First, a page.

Anderson argues that Lukan parables are marked by “their startling employment of characters of questionable rectitude who respond to crises with dubious virtue” (page 748). Wow, do I resemble that remark! But I think that’s one of the joyous values of our parable. The Lord (not the landowner in the parable) can make loving use of even such characters as those in our text this week. If that’s the case, there may be hope for me too.

Anderson offers three conclusions. First, the Lukan author keeps the traditions the author has received and deals with them. We can wrestle with the author’s commentary on the tradition, but we don’t get to discount it, any more than the Lukan author could. Second, some of these parables may not be special to the Lukan author because no one else knew them but rather because no one else had the nerve to tackle them. Third, the Lukan author tames these wild parables to some extent. But by using them, the Lukan author allows most of the radical character of the stories to come through, allowing us to be shaken by them as well.

While I’m not sure I can go along with all his conclusions, I think the commentator who best reflects some of Anderson’s insight on our text is Robert Farrar Capon. He compares the Parable of the Unjust Steward to the Parable of the Unforgiving Servant. He sees our parable as the reversal of that parable. In both cases, he argues for this punchline: “grace works only on those it finds dead enough to raise” (Kindle Location 3952).

In our parable, Capon continues, it’s the landowner who won’t die to the bookkeeping system that keeps them all in bondage. The steward is already dead to that system since he’s lost his position (and perhaps soon his physical life). “[A]nd because he is freed by his death to think things he could not have thought before,” Capon writes, “he is the one who, from the bottom of the heap, as it were, becomes the agent of life for everybody in the parable” (Kindle Locations 3955-3956).

Capon argues that the steward shakes the master loose from his bondage to an unjust system. Therefore, Capon continues, the unjust steward is a Christ-figure in the parable. He gives life by dying and in dying finds life. Most important, he declares, “the unjust steward is the Christ-figure because he is a crook, like Jesus” (Kindle Location 3962). Grace cannot come to the world through established channels of respectability. Those channels are about life, success, and winning. Grace works through death, failure, and losing. This man welcomes sinners and eats with them.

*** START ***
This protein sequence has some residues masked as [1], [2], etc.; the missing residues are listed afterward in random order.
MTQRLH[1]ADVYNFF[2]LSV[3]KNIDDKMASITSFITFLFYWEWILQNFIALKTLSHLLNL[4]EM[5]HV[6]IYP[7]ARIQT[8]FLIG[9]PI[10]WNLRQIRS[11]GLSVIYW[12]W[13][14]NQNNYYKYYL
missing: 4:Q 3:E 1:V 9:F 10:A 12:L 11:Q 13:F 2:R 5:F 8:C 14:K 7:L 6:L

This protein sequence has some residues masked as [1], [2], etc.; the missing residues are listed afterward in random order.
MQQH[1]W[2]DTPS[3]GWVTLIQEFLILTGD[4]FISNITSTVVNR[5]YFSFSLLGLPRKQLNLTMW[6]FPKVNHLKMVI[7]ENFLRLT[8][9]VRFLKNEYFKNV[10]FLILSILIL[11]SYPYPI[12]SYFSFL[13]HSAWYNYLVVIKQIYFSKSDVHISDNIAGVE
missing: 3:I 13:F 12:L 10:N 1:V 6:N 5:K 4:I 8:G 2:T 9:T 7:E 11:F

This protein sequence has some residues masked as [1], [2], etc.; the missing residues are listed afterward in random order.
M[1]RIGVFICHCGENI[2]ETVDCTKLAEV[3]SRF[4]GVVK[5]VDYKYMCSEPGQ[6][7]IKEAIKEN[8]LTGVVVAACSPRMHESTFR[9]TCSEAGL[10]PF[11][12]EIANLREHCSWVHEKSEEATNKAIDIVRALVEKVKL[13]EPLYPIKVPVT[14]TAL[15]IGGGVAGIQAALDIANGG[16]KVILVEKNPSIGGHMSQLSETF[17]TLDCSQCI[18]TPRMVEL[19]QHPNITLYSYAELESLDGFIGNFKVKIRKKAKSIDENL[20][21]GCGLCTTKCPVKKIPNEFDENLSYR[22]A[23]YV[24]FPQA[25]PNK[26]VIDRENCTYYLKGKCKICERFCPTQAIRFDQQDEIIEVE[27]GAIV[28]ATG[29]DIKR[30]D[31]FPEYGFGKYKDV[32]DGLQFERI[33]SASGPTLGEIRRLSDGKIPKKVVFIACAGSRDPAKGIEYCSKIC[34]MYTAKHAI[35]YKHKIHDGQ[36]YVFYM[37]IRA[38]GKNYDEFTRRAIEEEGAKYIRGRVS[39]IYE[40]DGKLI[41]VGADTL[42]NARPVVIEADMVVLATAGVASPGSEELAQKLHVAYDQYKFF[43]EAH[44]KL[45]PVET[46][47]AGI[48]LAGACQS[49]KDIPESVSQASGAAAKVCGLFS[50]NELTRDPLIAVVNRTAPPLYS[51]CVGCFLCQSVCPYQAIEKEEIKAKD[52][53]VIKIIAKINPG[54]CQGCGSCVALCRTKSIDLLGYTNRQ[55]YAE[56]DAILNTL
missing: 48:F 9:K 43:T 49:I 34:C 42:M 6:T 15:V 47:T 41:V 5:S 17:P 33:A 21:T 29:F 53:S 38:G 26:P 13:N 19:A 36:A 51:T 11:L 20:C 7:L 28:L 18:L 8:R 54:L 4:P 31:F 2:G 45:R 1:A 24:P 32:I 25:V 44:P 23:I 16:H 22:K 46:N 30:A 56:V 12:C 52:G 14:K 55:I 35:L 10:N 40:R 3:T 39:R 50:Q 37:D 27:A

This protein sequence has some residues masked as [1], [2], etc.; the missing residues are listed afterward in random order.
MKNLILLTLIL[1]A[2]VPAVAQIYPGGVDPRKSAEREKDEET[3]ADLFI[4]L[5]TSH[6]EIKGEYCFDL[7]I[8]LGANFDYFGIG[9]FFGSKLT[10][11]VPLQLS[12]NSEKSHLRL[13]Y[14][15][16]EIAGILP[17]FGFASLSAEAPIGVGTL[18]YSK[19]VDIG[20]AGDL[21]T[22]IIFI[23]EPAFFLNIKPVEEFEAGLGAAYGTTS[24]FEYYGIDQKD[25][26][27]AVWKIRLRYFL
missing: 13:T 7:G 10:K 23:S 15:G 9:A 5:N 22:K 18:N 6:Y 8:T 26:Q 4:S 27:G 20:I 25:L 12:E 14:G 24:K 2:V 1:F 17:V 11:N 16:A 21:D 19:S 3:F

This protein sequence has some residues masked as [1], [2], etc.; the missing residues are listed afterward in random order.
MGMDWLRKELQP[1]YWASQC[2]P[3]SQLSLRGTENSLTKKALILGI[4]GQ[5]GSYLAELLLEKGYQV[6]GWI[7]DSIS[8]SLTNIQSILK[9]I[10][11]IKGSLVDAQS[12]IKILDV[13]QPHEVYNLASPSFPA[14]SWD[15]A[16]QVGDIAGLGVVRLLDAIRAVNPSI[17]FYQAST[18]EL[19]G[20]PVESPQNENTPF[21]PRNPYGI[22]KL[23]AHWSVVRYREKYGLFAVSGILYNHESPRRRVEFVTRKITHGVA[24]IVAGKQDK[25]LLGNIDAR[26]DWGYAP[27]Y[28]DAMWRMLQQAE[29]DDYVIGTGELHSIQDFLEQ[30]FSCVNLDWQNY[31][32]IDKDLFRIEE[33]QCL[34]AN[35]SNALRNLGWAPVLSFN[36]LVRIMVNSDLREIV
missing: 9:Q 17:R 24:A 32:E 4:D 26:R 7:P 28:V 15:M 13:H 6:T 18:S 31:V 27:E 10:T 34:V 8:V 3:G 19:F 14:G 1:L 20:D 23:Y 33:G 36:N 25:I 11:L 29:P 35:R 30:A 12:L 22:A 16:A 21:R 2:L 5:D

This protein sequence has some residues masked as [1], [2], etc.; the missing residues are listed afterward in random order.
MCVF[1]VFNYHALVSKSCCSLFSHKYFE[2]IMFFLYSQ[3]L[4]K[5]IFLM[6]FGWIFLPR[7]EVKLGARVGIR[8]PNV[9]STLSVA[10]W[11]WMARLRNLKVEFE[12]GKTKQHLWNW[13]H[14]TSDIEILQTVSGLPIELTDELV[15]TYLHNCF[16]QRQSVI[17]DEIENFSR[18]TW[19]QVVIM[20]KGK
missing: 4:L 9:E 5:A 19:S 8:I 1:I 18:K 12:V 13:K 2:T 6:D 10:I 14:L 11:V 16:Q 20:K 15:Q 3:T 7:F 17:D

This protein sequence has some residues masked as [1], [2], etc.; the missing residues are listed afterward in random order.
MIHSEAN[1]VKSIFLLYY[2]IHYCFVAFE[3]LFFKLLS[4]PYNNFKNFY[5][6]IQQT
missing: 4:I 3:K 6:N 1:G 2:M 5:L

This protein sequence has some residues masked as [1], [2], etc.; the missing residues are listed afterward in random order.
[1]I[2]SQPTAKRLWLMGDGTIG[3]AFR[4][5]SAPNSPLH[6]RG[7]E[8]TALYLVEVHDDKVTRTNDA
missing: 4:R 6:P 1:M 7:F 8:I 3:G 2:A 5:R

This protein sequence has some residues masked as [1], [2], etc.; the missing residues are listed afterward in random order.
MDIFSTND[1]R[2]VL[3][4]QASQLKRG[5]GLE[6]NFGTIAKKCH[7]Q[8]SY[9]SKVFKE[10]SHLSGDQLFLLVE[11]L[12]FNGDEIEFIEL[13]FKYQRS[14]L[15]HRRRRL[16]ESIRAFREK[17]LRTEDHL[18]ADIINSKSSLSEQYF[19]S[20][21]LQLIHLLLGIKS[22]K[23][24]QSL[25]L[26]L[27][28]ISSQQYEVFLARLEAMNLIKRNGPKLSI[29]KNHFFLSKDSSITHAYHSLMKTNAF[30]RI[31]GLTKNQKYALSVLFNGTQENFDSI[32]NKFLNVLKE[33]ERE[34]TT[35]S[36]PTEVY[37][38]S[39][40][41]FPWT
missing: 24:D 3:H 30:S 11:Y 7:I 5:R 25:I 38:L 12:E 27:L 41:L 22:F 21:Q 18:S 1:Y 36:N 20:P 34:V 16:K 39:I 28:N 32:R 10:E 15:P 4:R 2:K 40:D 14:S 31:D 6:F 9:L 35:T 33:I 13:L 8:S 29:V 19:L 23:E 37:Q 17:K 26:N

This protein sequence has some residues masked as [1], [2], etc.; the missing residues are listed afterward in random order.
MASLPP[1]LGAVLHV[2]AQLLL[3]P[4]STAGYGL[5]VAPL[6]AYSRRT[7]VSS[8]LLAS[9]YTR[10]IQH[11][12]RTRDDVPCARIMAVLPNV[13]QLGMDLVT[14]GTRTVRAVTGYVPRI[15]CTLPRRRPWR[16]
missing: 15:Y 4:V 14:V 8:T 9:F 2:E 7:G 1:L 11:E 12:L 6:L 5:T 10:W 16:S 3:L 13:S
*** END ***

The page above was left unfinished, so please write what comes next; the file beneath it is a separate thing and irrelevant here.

I wonder what the response will be if I announce that the steward is a crook like Jesus. Capon has no doubts about the response. We church folks won’t like it and don’t like it. “Unfortunately,” he writes, “the church has never been able for very long to leave Jesus looking like the attractively crummy character he is: it can hardly resist the temptation to gussy him up into a respectable citizen” (Kindle Locations 3972-3973). Thus, we communicate the notion that church is a place where only respectable citizens are welcome.

I’ve only had fleeting glimpses of “Bugs Bunny churches.” Once in a while we Jesus followers in America have tweaked the nose and pulled down the cap of the establishment – but not very often. That’s because we have been and are “the establishment,” especially we White American middle and higher class Americans. The capacity for tweaking and cap pulling resides especially in the Black church traditions. We White Jesus followers are not the least bit skilled in poking fun at ourselves, much less at the systems that have served our privileged interests so well. We need to take lessons from our siblings in other traditions.

I think, however, that we’re going to have to become a lot more skilled at such nose-tweaking in the coming years as we cease to be part of the dominant cultural structures in Western societies. Who knows? That could be fun.

Resources and References

Anderson, Garwood P. “Seeking and Saving What Might Have Been Lost: Luke’s Restoration of an Enigmatic Parable Tradition.” The Catholic Biblical Quarterly 70, no. 4 (2008): 729–49. http://www.jstor.org/stable/43726401.

Dinkler, Michal Beth. ““The Thoughts of Many Hearts Shall Be Revealed”: Listening in on Lukan Interior Monologues.” Journal of Biblical Literature 134, no. 2 (2015): 373-399.

Glancy, Jennifer A. Slavery in Early Christianity. Kindle Edition.

Goodrich, John K. “Voluntary Debt Remission and the Parable of the Unjust Steward (Luke 16:1—13).” Journal of Biblical Literature 131, no. 3 (2012): 547–66. https://doi.org/10.2307/23488254.

Levine, Amy Jill, and Witherington III, Ben. The Gospel of Luke. Cambridge University Press, 2018.

Malina, Bruce, and Rohrbaugh, Richard L. Social Science Commentary on the Synoptic Gospels. Kindle Edition.

Sellew, Philip. “Interior Monologue as a Narrative Device in the Parables of Luke.” Journal of Biblical Literature 111, no. 2 (1992): 239–53. https://doi.org/10.2307/3267542.

Sherouse, Alan. “The One Percent and the Gospel of Luke.” Review and Expositor 110 (Spring 2013): 285-293.

Swanson, Richard. Provoking the Gospel of Luke: A Storyteller’s Commentary, Year C. The Pilgrim Press, 2006.